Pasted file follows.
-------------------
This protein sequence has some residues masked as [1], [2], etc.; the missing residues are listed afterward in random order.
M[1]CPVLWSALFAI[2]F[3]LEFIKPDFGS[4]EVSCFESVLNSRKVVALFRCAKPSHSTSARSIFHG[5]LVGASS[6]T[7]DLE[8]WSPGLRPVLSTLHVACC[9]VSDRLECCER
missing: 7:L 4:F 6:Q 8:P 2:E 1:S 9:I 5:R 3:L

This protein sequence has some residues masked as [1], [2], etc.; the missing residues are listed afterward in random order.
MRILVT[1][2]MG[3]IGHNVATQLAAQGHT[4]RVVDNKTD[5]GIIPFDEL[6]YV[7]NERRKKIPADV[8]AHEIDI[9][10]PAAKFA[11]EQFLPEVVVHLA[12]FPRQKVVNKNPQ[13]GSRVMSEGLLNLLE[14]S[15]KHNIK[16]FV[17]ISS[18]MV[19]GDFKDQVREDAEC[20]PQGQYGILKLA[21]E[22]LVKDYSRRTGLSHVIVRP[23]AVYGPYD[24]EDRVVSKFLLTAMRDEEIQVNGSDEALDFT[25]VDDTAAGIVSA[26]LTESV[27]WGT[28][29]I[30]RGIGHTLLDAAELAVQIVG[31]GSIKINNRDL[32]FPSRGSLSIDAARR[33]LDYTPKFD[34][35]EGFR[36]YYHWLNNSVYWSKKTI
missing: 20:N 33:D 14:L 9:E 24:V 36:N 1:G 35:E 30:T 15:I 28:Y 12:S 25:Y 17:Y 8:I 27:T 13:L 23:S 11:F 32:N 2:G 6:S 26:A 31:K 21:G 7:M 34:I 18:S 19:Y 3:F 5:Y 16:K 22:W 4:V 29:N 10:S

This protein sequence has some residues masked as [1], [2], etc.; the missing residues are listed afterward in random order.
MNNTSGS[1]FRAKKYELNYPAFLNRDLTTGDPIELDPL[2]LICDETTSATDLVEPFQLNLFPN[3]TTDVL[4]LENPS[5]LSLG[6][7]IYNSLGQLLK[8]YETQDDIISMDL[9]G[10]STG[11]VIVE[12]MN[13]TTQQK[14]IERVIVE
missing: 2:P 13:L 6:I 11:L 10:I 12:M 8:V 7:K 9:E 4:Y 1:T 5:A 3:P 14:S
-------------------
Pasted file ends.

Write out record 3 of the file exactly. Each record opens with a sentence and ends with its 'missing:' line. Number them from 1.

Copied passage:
This protein sequence has some residues masked as [1], [2], etc.; the missing residues are listed afterward in random order.
MNNTSGS[1]FRAKKYELNYPAFLNRDLTTGDPIELDPL[2]LICDETTSATDLVEPFQLNLFPN[3]TTDVL[4]LENPS[5]LSLG[6][7]IYNSLGQLLK[8]YETQDDIISMDL[9]G[10]STG[11]VIVE[12]MN[13]TTQQK[14]IERVIVE
missing: 2:P 13:L 6:I 11:L 10:I 12:M 8:V 7:K 9:E 4:Y 1:T 5:A 3:P 14:S